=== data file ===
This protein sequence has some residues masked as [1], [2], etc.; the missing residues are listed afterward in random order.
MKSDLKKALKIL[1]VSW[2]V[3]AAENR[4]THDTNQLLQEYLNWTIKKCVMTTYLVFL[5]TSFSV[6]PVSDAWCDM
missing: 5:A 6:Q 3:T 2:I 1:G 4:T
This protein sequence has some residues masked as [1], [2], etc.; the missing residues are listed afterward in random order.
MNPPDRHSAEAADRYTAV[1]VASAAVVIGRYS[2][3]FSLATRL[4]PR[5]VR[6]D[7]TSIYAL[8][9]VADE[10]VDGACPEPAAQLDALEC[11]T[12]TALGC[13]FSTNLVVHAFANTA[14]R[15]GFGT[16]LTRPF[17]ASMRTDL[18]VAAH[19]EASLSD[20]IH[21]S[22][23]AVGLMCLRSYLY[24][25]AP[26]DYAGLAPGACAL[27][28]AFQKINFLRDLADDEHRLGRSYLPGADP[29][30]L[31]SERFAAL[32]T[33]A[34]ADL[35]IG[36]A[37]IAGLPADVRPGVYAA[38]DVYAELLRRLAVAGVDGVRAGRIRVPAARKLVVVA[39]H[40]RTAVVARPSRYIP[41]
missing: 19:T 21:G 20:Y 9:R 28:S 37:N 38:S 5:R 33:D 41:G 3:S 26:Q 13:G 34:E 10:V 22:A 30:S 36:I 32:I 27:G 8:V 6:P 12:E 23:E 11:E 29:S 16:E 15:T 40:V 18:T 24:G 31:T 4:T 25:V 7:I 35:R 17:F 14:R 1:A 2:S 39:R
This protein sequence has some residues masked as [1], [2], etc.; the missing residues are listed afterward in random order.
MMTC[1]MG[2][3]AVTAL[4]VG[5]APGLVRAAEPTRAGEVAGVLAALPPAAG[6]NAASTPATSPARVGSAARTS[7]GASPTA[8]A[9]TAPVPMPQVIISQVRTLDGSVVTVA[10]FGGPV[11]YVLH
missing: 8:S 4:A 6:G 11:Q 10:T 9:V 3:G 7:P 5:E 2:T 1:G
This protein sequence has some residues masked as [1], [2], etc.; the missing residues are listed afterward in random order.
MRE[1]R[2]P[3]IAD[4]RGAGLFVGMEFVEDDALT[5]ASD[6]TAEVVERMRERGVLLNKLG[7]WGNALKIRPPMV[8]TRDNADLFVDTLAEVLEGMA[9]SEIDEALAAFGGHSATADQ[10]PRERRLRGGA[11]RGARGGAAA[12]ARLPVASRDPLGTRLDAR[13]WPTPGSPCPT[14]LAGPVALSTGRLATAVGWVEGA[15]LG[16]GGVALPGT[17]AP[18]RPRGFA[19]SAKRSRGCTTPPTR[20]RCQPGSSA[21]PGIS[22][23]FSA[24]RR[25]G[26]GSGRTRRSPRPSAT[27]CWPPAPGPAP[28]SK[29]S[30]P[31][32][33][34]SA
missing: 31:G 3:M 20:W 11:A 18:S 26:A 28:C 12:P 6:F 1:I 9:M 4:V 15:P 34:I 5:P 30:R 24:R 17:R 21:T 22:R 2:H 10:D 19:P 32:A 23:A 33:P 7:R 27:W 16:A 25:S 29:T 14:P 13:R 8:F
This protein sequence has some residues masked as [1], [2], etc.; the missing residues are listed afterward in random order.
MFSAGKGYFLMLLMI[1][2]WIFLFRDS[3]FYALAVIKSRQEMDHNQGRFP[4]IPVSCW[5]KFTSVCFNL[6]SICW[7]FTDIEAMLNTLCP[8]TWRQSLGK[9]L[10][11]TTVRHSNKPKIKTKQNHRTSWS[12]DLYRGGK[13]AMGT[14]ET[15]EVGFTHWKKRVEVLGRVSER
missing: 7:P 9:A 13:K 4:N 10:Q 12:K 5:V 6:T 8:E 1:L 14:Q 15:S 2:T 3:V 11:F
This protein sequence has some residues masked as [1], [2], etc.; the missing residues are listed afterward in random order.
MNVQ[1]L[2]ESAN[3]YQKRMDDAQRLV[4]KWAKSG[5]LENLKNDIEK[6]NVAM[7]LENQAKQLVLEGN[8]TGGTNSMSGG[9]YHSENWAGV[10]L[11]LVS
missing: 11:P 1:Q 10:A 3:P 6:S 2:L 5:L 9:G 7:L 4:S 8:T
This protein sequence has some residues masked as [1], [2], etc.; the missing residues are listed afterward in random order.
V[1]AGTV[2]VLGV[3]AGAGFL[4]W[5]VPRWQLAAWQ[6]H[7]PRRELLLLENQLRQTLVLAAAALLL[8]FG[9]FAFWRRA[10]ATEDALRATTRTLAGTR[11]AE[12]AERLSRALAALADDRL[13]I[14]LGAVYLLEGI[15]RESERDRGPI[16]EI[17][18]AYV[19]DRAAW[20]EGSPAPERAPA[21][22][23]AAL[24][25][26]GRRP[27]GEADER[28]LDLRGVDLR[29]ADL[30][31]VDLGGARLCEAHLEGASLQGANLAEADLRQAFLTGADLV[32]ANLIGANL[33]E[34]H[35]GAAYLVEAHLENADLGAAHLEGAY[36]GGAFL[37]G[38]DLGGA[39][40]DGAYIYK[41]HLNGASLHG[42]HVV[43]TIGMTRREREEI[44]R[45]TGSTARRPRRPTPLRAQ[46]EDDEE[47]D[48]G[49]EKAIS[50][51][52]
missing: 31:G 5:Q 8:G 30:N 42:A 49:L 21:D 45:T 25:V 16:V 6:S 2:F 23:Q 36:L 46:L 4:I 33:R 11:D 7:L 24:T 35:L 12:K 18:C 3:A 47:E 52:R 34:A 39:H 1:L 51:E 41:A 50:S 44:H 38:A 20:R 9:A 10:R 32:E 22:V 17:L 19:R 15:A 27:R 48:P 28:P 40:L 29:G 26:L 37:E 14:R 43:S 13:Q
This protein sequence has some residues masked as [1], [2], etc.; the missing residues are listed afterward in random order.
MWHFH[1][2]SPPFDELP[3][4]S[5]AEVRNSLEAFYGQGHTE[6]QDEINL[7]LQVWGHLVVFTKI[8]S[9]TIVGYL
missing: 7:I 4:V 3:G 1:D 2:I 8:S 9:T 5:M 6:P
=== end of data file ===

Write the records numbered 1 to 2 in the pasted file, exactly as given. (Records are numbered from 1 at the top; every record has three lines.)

This protein sequence has some residues masked as [1], [2], etc.; the missing residues are listed afterward in random order.
MKSDLKKALKIL[1]VSW[2]V[3]AAENR[4]THDTNQLLQEYLNWTIKKCVMTTYLVFL[5]TSFSV[6]PVSDAWCDM
missing: 5:A 6:Q 3:T 2:I 1:G 4:T
This protein sequence has some residues masked as [1], [2], etc.; the missing residues are listed afterward in random order.
MNPPDRHSAEAADRYTAV[1]VASAAVVIGRYS[2][3]FSLATRL[4]PR[5]VR[6]D[7]TSIYAL[8][9]VADE[10]VDGACPEPAAQLDALEC[11]T[12]TALGC[13]FSTNLVVHAFANTA[14]R[15]GFGT[16]LTRPF[17]ASMRTDL[18]VAAH[19]EASLSD[20]IH[21]S[22][23]AVGLMCLRSYLY[24][25]AP[26]DYAGLAPGACAL[27][28]AFQKINFLRDLADDEHRLGRSYLPGADP[29][30]L[31]SERFAAL[32]T[33]A[34]ADL[35]IG[36]A[37]IAGLPADVRPGVYAA[38]DVYAELLRRLAVAGVDGVRAGRIRVPAARKLVVVA[39]H[40]RTAVVARPSRYIP[41]
missing: 19:T 21:G 20:Y 9:R 28:S 37:N 38:S 5:R 33:D 41:G 3:S 26:Q 13:G 34:E 10:V 22:A 30:S 36:I 32:I 27:G 8:V 6:P 12:E 23:E 11:E 29:S 16:E 15:T 40:V 18:T 24:G 31:T 4:T 25:V 7:I 35:R 17:F 14:R 1:A 2:S 39:R